For most felony offenses in Arizona, a person sentenced to a term of probation can be ordered to serve up to a year in the county jail. When prosecutors intend to seek jail time as a condition of probation, they usually say so up front. If it’s a guarantee, the plea will say “defendant shall serve…” before describing the amount of time, whether it’s a deferred term, and whether the defendant gets credit for time served. In other instances where jail is possible, the plea will say “the state anticipates requesting an initial jail term” or something along those lines. Occasionally, the prosecutor changes his or her mind between plea and sentencing. They will also say so if that’s the case. Other times, the probation department’s presentence report … Read entire article »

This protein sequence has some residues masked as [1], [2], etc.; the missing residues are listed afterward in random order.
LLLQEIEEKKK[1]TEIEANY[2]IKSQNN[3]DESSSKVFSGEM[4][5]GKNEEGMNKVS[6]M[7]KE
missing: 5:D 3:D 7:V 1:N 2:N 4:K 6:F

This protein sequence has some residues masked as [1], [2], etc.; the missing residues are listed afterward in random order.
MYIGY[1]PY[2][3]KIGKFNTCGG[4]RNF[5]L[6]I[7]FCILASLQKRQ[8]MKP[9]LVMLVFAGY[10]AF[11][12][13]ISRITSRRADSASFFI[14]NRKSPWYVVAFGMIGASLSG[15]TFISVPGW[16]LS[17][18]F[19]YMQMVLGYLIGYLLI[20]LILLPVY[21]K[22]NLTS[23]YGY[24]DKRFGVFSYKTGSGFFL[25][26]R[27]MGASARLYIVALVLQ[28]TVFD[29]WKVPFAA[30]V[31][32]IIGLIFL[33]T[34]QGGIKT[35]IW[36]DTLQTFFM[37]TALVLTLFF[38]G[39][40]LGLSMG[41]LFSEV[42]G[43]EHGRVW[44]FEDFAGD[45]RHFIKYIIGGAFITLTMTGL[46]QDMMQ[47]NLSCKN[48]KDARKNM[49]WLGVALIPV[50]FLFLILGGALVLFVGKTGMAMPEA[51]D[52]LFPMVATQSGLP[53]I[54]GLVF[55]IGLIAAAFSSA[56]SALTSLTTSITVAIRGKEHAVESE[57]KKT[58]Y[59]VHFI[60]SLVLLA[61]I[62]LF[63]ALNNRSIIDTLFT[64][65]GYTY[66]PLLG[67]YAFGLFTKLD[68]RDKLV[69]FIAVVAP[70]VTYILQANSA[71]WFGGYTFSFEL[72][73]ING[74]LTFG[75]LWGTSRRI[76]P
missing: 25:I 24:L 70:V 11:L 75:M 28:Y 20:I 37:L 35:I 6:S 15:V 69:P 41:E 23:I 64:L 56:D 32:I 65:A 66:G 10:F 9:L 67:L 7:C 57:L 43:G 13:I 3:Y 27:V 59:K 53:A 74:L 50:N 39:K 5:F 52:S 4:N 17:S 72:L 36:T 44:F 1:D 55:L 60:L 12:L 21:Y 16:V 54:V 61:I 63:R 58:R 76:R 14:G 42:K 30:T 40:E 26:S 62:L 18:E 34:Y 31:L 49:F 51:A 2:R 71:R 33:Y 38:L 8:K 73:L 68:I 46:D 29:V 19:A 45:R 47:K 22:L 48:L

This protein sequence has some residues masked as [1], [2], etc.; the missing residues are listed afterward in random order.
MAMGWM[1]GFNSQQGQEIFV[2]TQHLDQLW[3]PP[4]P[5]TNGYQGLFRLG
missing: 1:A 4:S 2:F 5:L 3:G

Filed under: Judges

Demanding Lies

Starting out, I had a long talk with a public defender who’d been fighting the good fight for decades. Here’s a quote I won’t forget: Nobody is too innocent for a misdemeanor. I heard this one from someone else I still respect: Nobody is too innocent for unsupervised probation. Neither person would ever shy away from a fight or do anything to force a client into something they didn’t want to do, so it wasn’t advice from plea salesmen who built their reputations on fancy billboards. Taking them as nuggets of wisdom forged from experience, they’re important lessons about human nature and the nature of the beast we call the criminal “justice” system. Most defense attorneys don’t trust the system. Our clients often don’t trust it too, but it’s usually just the … Read entire article »